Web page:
it being best for young skin [74].
Wound healing: the presence of tannins could favor the healing of wounds [4].
10. Perspectives and Conclusions
For centuries, the production and commercialization of herbal medicines have faced
many challenges worldwide, mainly in developing countries. Thus, some issues must be
considered as problems to be solved to offer plants or extracts as qualified raw materials for
several industries, such as quality, processing and harvesting issues, and even mainly clini-
Cosmetics 2022,9, 58 14 of 17
cal trials [
2
]. Fortunately, plant biotechnology has emerged to aid in secondary metabolite
production in in vitro controlled conditions, mainly via cell suspension cultures [9].
On the other hand, the most accepted biopesticides are those containing Neem deriva-
tives, e.g., azadirachtin, which is currently established as an essential insecticidal ingre-
dient [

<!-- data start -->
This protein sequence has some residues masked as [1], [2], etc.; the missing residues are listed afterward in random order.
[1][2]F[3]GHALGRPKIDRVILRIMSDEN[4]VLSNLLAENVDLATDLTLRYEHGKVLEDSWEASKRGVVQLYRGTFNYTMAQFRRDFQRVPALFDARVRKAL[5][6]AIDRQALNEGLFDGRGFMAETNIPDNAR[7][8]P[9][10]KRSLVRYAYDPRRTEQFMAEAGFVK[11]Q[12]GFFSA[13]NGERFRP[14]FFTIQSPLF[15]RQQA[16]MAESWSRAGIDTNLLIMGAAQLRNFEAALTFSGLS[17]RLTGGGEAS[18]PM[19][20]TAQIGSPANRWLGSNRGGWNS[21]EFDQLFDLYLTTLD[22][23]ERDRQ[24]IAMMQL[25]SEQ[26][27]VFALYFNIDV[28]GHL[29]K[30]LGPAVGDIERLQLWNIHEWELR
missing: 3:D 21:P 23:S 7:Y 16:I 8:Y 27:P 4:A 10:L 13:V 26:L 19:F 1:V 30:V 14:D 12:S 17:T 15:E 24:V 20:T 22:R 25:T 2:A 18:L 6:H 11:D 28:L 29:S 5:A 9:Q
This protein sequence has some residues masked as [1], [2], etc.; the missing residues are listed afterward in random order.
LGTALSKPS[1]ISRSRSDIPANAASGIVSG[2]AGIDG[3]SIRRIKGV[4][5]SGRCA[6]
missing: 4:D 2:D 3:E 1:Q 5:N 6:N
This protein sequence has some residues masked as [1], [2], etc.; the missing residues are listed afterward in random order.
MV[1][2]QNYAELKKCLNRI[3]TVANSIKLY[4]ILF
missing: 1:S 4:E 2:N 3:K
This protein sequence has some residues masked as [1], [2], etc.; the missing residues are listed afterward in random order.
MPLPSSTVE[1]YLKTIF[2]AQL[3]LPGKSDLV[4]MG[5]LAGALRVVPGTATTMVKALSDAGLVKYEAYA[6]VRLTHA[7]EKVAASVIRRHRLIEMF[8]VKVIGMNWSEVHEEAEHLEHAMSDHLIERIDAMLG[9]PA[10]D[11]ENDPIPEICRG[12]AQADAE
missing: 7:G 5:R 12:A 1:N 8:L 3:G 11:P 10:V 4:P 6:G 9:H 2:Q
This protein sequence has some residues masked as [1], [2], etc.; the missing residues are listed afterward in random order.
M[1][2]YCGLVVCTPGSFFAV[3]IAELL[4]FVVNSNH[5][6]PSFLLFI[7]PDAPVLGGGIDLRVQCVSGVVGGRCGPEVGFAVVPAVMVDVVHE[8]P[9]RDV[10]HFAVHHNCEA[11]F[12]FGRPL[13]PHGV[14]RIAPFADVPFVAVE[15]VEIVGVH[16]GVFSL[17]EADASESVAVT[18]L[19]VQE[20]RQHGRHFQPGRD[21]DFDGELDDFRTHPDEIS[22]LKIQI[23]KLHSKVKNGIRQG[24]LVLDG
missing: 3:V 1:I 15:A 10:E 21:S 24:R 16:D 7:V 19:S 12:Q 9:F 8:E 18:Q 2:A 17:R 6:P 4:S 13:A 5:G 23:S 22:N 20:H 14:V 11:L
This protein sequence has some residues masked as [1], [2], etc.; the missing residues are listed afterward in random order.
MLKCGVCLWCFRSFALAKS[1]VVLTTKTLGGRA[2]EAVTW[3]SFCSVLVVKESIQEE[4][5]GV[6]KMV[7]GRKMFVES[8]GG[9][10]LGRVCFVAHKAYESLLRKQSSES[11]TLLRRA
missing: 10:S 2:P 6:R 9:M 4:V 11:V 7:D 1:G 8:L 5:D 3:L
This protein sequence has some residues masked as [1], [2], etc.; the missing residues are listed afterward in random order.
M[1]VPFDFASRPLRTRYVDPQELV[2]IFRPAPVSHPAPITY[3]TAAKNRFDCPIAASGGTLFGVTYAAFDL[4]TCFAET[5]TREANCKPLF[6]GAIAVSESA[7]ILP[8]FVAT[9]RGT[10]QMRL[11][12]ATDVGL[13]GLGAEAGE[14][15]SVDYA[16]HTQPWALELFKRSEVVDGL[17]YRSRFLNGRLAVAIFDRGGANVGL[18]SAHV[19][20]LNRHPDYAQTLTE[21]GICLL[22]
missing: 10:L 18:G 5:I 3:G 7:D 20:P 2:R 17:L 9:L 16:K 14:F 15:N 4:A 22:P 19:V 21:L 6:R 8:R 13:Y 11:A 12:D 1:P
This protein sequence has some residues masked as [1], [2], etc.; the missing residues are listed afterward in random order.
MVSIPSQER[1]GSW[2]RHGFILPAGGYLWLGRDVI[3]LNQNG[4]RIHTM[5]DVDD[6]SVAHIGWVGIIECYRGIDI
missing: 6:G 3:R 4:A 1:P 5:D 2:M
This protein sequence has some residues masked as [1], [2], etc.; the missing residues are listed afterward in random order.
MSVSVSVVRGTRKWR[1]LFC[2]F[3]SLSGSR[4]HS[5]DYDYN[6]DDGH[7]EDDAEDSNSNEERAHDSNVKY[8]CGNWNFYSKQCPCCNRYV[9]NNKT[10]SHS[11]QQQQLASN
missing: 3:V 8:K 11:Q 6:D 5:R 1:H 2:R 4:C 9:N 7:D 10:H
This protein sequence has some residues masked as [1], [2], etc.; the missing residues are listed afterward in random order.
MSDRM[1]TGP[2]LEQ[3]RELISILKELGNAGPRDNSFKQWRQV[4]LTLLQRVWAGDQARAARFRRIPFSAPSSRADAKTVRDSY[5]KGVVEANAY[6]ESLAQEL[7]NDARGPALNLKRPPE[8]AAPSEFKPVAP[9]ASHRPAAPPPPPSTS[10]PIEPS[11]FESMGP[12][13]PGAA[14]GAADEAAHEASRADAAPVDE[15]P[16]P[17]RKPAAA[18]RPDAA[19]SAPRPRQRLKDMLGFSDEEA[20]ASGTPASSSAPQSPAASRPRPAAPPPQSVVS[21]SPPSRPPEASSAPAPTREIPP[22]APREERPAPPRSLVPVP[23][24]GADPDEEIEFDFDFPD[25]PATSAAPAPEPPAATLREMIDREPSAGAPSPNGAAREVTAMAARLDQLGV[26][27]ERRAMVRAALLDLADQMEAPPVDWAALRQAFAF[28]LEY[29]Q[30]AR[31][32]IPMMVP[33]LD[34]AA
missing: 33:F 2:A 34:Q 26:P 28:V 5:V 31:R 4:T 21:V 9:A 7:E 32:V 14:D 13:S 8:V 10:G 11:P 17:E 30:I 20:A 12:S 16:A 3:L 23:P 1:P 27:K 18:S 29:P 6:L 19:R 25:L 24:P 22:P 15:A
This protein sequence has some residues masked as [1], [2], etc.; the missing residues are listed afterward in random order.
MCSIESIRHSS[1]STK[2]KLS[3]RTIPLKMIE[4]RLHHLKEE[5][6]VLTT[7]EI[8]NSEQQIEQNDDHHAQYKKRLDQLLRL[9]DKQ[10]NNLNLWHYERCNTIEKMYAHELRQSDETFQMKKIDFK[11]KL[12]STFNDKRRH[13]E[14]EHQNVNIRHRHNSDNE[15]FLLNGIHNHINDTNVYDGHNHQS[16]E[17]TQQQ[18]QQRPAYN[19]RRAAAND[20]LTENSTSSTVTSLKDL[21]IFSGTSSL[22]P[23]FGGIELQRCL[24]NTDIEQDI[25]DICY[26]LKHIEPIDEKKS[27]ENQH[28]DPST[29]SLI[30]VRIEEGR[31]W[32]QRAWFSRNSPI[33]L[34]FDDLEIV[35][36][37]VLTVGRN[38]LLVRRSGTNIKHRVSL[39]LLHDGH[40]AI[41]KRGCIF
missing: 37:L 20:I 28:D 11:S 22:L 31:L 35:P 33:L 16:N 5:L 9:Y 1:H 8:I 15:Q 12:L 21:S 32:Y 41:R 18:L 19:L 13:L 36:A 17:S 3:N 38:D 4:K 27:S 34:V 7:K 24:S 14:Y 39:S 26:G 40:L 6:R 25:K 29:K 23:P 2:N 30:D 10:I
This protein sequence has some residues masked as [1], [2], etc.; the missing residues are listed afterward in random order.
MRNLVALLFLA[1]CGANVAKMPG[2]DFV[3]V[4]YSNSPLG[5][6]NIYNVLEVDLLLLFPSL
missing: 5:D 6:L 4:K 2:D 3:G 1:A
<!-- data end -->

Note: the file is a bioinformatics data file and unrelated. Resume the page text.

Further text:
3
,
5
,
6
,
75
]. It acts as a repellent, antifeedant and repugnant agent that also induces
sterility in insects by interrupting sperm production, as well as preventing oviposition in
males. Therefore, more alternative strategies for pest resistance are evolving to develop
more specific nanocarriers aiding in environmental conservation [75].
Most recently, nanotechnology-based plants are used in many scientific domains, such
as controlling pollutants and biomedical fields [
76
]. For instance, metal oxide nanoparticles
were shown to enhance both the antimicrobial activity and photocatalytic potential of the
aqueous leaves extract of A. indica in a recent review [
77
]. Regarding skin disorders, a
simple green route to synthesize silver nanoparticles containing the aqueous extracts of
A. indica leaves had greater antibacterial and free-radical scavenging efficacy. Moreover,
a hydrogel with such nanoparticles was described as a low-toxic, eco-friendly delivery
vehicle with interesting potential in wound healing due to the presence of phenolic com-
pounds, flavonoids, terpenoids and terpenes using topical wounds in rats [
78
]. Therefore,
formulating topical products with A. indica nanoparticles can be a novel choice to produce
safer topical products with proven dermocosmetic attributes.
Indeed, some industries are developing many efforts to establish “green chemistry” to
reduce or avoid both the use and creation of substances that are dangerous to the environ-